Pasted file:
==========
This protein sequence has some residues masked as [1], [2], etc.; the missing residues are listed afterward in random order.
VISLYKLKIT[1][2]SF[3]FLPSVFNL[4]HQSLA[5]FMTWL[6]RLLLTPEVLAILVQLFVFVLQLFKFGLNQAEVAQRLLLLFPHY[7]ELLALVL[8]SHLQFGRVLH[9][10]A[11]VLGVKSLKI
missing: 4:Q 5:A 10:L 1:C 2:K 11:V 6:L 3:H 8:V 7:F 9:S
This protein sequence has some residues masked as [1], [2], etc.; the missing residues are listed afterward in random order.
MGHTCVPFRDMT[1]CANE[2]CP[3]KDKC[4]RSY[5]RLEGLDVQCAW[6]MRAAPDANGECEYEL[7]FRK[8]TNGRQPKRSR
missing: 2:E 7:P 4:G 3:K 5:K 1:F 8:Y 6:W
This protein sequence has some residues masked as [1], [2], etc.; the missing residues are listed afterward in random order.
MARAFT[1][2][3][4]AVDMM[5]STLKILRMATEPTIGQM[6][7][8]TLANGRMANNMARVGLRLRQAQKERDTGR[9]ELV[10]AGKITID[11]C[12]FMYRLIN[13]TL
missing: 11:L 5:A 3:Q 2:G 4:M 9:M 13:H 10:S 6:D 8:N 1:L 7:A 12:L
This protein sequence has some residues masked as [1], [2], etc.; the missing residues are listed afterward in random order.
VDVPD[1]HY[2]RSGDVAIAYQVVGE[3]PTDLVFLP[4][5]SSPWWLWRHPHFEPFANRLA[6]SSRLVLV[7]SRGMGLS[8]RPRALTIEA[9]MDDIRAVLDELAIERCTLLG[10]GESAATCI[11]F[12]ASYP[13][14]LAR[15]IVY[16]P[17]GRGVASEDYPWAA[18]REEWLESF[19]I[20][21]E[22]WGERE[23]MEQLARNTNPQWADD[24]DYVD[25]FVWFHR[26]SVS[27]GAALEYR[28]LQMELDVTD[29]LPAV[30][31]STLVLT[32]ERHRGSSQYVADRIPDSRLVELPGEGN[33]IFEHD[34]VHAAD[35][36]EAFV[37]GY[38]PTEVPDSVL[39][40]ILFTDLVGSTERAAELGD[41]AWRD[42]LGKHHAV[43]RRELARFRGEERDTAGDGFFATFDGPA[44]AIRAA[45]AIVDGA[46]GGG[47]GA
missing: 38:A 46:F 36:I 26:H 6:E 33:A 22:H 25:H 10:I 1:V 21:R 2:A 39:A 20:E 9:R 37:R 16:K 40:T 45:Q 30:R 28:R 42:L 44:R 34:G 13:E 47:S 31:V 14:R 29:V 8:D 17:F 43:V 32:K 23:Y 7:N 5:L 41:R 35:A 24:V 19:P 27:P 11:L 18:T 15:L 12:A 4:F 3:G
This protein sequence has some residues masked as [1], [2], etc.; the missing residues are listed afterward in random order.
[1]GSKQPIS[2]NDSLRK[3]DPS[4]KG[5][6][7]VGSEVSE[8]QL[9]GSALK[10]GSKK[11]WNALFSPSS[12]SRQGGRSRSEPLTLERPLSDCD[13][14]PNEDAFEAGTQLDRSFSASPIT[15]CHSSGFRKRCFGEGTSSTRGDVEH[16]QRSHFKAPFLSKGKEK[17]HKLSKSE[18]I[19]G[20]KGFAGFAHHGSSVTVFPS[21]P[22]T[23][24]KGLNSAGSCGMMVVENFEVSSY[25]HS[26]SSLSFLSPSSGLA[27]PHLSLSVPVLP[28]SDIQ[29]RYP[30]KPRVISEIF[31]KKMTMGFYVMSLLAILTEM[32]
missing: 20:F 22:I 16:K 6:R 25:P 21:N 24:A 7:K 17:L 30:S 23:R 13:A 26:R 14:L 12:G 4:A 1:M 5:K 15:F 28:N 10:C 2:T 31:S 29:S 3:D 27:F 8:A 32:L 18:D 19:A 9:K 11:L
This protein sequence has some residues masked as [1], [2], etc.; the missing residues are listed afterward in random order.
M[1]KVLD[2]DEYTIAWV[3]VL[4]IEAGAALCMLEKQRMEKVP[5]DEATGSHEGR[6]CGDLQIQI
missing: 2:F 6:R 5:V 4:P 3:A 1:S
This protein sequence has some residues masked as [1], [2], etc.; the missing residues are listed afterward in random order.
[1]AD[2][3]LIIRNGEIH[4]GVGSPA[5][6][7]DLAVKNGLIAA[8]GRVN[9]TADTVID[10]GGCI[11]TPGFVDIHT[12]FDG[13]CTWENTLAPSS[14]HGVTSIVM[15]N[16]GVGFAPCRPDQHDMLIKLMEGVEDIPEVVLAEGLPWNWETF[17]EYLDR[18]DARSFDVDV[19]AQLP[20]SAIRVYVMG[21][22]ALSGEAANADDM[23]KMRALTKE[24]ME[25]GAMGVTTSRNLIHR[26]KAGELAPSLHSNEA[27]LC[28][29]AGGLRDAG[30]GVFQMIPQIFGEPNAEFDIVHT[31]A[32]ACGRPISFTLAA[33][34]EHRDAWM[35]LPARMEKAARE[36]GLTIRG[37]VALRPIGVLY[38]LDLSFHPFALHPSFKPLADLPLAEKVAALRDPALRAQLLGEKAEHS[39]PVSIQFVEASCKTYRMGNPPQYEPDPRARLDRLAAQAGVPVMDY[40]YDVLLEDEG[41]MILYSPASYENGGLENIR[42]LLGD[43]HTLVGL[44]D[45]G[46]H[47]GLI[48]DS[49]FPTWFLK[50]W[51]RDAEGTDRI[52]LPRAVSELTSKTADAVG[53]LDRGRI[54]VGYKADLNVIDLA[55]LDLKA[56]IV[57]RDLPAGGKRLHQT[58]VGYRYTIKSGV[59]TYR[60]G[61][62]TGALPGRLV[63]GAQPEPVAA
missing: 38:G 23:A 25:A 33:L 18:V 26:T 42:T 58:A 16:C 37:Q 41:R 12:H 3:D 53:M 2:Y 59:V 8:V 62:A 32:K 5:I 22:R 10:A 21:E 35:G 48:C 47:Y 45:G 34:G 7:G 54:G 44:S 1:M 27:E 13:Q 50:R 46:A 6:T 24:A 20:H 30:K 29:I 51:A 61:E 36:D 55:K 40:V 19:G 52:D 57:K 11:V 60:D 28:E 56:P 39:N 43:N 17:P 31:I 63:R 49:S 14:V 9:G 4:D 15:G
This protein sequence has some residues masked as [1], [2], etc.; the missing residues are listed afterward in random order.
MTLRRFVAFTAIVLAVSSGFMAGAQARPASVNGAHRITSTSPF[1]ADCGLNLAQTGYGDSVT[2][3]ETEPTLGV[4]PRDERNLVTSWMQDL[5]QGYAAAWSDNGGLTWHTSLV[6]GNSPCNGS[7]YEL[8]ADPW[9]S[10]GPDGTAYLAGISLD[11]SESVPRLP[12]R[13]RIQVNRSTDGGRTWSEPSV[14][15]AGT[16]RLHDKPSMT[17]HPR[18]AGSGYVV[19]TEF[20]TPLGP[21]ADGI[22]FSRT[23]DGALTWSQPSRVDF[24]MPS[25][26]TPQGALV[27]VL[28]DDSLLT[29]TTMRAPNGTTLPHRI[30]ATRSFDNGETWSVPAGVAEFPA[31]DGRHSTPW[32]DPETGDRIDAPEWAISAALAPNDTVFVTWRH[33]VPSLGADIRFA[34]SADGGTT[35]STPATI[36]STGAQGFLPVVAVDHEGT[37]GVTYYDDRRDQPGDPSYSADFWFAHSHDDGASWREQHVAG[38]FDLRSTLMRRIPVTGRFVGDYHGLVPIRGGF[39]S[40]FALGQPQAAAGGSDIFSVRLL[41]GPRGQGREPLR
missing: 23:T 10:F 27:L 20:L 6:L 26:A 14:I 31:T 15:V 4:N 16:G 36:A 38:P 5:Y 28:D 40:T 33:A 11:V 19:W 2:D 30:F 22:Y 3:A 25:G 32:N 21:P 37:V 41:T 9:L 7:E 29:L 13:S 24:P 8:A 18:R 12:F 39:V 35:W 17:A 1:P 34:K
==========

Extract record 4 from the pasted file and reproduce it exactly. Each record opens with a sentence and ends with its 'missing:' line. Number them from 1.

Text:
This protein sequence has some residues masked as [1], [2], etc.; the missing residues are listed afterward in random order.
VDVPD[1]HY[2]RSGDVAIAYQVVGE[3]PTDLVFLP[4][5]SSPWWLWRHPHFEPFANRLA[6]SSRLVLV[7]SRGMGLS[8]RPRALTIEA[9]MDDIRAVLDELAIERCTLLG[10]GESAATCI[11]F[12]ASYP[13][14]LAR[15]IVY[16]P[17]GRGVASEDYPWAA[18]REEWLESF[19]I[20][21]E[22]WGERE[23]MEQLARNTNPQWADD[24]DYVD[25]FVWFHR[26]SVS[27]GAALEYR[28]LQMELDVTD[29]LPAV[30][31]STLVLT[32]ERHRGSSQYVADRIPDSRLVELPGEGN[33]IFEHD[34]VHAAD[35][36]EAFV[37]GY[38]PTEVPDSVL[39][40]ILFTDLVGSTERAAELGD[41]AWRD[42]LGKHHAV[43]RRELARFRGEERDTAGDGFFATFDGPA[44]AIRAA[45]AIVDGA[46]GGG[47]GA
missing: 38:A 46:F 36:I 26:H 6:E 33:A 22:H 25:H 10:I 1:V 21:R 2:A 39:A 20:E 9:R 37:R 16:K 40:T 45:Q 30:R 28:R 42:L 44:R 34:G 13:E 47:S 31:V 14:R 29:V 8:D 17:F 43:V 32:K 23:Y 7:N 5:L 41:R 35:A 24:V 19:P 27:P 11:L 18:T 15:L 12:A 4:F 3:G